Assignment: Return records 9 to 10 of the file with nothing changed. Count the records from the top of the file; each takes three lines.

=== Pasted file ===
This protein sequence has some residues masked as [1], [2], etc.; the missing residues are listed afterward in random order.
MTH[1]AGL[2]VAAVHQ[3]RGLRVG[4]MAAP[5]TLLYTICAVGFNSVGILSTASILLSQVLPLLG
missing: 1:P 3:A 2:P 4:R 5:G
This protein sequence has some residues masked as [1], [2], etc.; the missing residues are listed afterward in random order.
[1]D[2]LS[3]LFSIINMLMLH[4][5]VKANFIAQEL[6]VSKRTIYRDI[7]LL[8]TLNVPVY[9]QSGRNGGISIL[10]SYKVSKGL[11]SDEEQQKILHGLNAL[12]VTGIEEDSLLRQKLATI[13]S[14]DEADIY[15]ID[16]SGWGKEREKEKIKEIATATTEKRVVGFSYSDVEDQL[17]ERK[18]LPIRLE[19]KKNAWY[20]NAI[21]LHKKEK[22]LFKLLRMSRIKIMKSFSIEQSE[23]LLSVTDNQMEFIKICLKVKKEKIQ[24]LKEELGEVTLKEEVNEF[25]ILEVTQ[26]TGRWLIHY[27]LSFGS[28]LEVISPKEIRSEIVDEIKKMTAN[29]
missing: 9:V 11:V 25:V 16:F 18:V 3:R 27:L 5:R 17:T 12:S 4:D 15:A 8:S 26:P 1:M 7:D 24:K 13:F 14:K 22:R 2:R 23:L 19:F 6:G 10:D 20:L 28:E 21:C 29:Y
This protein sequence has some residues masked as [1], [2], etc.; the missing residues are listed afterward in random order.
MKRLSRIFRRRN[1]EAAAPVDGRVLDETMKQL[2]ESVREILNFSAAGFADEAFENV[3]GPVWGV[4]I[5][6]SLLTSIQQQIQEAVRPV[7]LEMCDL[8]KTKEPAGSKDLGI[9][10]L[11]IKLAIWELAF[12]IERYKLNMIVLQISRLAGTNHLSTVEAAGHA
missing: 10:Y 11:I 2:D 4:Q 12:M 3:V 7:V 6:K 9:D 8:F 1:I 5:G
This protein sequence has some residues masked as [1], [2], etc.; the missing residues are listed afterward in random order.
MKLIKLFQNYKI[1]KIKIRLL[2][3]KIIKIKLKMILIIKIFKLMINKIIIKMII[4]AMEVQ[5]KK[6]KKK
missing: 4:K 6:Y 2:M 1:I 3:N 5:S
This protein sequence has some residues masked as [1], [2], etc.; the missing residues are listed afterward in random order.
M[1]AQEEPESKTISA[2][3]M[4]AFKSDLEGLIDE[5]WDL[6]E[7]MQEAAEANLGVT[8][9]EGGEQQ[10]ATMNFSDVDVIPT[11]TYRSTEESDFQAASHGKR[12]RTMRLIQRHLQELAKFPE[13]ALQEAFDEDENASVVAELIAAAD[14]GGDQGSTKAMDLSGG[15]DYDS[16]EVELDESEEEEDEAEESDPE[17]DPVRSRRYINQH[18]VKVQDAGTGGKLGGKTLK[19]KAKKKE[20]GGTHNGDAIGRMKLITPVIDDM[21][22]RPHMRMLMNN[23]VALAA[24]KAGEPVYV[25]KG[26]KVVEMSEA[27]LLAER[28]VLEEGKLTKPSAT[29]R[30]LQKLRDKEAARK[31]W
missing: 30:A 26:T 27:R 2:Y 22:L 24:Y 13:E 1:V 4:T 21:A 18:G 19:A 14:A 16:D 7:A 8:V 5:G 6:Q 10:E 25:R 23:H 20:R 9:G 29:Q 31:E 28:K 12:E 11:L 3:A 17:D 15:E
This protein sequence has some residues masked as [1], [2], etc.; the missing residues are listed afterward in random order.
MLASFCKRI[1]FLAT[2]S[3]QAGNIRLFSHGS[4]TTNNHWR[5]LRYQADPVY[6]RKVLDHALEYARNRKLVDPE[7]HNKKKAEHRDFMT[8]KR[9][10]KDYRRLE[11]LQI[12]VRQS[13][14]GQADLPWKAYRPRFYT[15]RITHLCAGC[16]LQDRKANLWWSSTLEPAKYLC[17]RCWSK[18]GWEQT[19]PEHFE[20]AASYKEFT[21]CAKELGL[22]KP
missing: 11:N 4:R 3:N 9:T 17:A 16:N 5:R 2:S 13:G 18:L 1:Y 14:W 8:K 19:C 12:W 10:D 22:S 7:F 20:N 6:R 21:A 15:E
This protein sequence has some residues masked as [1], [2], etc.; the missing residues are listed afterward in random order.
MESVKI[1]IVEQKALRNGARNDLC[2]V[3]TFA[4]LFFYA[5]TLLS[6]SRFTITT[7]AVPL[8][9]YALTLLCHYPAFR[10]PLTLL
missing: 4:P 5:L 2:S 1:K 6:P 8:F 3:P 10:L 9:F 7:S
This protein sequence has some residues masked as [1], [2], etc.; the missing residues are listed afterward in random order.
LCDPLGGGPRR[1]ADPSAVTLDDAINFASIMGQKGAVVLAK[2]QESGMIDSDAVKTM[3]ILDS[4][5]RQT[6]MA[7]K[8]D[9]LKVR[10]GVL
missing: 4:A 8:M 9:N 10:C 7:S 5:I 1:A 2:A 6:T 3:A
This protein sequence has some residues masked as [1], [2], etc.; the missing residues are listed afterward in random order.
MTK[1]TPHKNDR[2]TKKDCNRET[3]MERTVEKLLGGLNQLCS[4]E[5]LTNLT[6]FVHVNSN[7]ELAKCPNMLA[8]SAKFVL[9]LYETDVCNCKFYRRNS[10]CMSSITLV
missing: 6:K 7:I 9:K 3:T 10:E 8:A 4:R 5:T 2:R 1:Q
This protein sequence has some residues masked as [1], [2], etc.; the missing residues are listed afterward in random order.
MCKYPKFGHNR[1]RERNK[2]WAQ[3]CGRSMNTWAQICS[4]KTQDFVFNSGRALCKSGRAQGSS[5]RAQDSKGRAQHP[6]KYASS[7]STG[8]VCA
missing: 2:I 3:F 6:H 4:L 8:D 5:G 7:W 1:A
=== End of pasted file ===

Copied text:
This protein sequence has some residues masked as [1], [2], etc.; the missing residues are listed afterward in random order.
MTK[1]TPHKNDR[2]TKKDCNRET[3]MERTVEKLLGGLNQLCS[4]E[5]LTNLT[6]FVHVNSN[7]ELAKCPNMLA[8]SAKFVL[9]LYETDVCNCKFYRRNS[10]CMSSITLV
missing: 6:K 7:I 9:K 3:T 10:E 8:A 4:R 5:T 2:R 1:Q
This protein sequence has some residues masked as [1], [2], etc.; the missing residues are listed afterward in random order.
MCKYPKFGHNR[1]RERNK[2]WAQ[3]CGRSMNTWAQICS[4]KTQDFVFNSGRALCKSGRAQGSS[5]RAQDSKGRAQHP[6]KYASS[7]STG[8]VCA
missing: 2:I 3:F 6:H 4:L 8:D 5:G 7:W 1:A